As one half of the interested parties involved with the world’s largest water-sharing treaty, the Indus Water Treaty, India’s water management policies have long been under the microscope. Its international water-sharing agreements are often met with disapproval within the country, as India struggles to supply enough water to its own residents.
In line with the evolution of the industrial sector, population numbers in India’s urban areas will continue to swell. With depleting groundwater levels, unpredictable rainfall patterns and extremes in the country’s droughts and floods becoming the norm, the question remains, where will this water come from?
The key problem among all of this is not just the way population growth will affect water demand but the inefficiency with which water is distributed. These days, water is increasingly being sourced from further afield, and the amount of water that reaches its destination is a fraction of that which started the journey. According to the CSE report, Indian cities have enough water to supply to residents though convoluted supply processes mean that not everyone has access to it. Leakage and loss of water along the distribution chain mean that up to 50 percent of water distributed to cities does not reach consumers.
The long distances that water must travel to reach end consumers obviously racks up a higher energy bill and costs are absorbed by the customer. Let’s take Bangalore as an example which sources the bulk of its water from the River Cauvery, located approximately 100km away. The cost of supplying this water to Bangalore is 12,70 Rupees per kiloliter. Considering that 138 liters are supplied per capita every day to the city’s 9,588,910 people, Bangalore’s daily water bill comes in at around the 16 million Rupee mark while estimates suggest that about a third of water is lost along the journey due to leakage.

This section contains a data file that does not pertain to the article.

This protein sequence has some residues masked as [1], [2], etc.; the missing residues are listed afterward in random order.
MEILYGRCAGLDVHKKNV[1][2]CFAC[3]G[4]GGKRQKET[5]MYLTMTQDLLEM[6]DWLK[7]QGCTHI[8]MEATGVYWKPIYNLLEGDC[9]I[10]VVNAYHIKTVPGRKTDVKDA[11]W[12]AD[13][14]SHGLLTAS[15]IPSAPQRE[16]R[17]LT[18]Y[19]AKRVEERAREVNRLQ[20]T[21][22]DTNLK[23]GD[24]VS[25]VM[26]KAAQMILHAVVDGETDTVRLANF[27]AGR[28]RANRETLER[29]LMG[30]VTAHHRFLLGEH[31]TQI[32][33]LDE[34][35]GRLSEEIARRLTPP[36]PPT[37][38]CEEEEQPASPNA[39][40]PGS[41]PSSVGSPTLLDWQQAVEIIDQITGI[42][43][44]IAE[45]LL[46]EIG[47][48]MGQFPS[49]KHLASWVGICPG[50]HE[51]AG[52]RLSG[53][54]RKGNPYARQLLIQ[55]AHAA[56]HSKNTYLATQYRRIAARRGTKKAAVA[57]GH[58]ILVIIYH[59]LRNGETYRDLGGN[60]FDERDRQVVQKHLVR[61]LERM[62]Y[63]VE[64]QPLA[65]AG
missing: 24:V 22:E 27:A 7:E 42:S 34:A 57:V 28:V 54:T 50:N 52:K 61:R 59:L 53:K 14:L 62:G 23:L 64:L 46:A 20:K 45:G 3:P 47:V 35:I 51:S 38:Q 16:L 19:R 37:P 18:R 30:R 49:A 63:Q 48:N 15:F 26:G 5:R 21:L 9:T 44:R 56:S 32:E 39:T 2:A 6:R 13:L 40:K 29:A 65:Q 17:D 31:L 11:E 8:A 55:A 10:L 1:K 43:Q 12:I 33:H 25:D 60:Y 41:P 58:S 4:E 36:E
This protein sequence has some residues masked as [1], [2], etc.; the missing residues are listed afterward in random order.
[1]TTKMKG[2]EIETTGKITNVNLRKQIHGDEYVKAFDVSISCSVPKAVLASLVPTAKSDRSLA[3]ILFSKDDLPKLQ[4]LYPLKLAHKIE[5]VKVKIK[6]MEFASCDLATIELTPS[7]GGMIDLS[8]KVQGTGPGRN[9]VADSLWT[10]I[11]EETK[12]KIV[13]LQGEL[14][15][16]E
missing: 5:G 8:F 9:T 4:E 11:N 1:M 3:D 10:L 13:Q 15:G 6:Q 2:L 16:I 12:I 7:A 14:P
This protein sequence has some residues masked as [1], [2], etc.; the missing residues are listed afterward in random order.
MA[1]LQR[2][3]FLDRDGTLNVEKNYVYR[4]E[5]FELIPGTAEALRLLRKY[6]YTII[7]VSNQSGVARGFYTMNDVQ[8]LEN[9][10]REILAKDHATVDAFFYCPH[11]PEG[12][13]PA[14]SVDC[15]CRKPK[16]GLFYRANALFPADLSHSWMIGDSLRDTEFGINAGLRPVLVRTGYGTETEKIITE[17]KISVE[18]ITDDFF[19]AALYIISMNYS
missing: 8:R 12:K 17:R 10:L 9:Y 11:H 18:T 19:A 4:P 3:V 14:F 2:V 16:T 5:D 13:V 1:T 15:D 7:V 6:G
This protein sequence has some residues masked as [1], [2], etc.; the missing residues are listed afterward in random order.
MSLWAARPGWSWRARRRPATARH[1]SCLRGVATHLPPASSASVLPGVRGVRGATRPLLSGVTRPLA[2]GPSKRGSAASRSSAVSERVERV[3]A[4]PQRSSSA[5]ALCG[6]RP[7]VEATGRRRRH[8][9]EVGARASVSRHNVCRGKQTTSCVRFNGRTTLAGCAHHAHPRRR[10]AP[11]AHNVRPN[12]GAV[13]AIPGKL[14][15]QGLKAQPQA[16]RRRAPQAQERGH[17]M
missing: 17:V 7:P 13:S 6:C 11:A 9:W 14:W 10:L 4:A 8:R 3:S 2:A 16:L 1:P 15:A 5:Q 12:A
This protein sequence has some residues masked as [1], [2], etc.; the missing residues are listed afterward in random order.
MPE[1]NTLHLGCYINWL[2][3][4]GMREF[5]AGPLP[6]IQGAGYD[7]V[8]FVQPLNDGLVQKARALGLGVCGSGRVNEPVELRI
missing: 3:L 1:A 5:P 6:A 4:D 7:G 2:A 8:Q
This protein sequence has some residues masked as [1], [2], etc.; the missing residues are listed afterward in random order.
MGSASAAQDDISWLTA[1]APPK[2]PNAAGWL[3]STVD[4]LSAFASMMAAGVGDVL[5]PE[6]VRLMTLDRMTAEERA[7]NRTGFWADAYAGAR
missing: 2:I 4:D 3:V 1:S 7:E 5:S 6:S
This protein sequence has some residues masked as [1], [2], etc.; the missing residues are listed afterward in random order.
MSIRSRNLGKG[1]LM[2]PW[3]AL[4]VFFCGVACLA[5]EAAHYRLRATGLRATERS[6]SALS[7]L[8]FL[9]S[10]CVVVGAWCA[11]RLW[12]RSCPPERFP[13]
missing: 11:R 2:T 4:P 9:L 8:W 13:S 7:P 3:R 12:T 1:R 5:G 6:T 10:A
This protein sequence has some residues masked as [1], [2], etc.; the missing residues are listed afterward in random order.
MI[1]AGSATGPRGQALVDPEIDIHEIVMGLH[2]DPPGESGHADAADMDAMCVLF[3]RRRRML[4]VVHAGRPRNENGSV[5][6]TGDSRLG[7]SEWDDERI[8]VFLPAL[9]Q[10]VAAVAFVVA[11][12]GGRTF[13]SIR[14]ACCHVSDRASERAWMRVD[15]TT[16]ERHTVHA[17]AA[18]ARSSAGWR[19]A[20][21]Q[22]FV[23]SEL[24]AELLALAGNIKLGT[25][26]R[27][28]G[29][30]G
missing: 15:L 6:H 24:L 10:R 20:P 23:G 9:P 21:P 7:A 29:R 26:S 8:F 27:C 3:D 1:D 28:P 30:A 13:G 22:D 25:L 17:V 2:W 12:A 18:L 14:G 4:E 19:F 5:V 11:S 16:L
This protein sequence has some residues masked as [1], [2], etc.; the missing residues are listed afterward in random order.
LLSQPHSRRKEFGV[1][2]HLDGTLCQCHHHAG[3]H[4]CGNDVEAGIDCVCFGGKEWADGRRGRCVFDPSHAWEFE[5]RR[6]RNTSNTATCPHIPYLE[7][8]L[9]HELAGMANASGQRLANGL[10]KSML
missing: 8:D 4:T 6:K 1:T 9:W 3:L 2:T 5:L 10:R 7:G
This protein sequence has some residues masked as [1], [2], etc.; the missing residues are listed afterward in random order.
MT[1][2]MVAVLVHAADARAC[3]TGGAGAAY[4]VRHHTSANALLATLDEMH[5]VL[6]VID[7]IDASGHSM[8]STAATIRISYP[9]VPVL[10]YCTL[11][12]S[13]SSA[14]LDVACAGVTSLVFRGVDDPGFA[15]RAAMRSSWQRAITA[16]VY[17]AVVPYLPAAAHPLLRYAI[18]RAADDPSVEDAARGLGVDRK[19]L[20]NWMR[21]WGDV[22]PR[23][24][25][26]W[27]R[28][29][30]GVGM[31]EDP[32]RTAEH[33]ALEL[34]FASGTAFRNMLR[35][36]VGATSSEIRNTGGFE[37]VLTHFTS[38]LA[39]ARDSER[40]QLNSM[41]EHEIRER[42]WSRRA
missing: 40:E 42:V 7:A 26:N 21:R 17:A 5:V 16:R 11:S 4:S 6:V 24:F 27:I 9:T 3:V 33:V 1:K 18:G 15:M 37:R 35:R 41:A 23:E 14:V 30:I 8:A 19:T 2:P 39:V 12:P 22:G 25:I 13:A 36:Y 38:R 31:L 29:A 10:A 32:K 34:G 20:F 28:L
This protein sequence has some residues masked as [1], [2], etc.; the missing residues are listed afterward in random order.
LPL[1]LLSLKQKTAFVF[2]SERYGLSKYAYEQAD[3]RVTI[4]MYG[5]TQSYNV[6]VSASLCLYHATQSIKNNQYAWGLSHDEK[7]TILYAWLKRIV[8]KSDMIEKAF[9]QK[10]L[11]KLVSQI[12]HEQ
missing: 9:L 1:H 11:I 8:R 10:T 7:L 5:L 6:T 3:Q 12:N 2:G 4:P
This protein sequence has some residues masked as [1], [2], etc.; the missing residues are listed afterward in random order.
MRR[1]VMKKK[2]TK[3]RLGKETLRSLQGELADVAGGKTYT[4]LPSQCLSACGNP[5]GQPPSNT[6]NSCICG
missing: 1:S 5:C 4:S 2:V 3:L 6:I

Water catchments, lakes, rivers and dams are generally not protected and some treated with little respect. Many cities have placed urban development on top of key water supply areas, with Hyderabad even building an airport on the catchment of Himayat Sagar.
Under India’s numerous water-sharing agreements, there are already hot debates over who has rights to what water and how much. Groundwater management is also problematic, with little to no monitoring or regulation of its use. From what is known, it is evident that groundwater levels are falling dangerously. Levels of nitrate found in groundwater samples suggest that it is being mixed up with sewerage and CSE predicts that almost 80 percent of sewerage is being untreated and disposed of in waterways.
Grapples for water are encouraging people to think outside the box. Rather than rely on the powers that be for water, some people in rural areas are taking matters into their own hands, employing techniques such as stream water harvesting or rainwater harvesting (see video below) to ensure an ongoing water supply.
The Ministry for Water Resources released a draft revisal of the the National Water Policy 2002 in January, and a further updated draft just last week. The revised draft did place emphasis on supplying water for agriculture, however there are some believe that the 2002 guidelines should be done away with altogether and a new policy drafted up. One of those people is Ramaswamy R Iyer, former Secretary Water Resources to the Indian government and talking head on all things water in India.
Earlier this year, he published a paper which called for an alternative approach to water management. The paper calls for a complete rethinking of water management, arguing that as water is an ecological asset, management thereof must be conducted in an ecological manner. He also calls for a restraint in demand of industry-required and for long-term sustainable techniques, not just short-term “quick fixes”.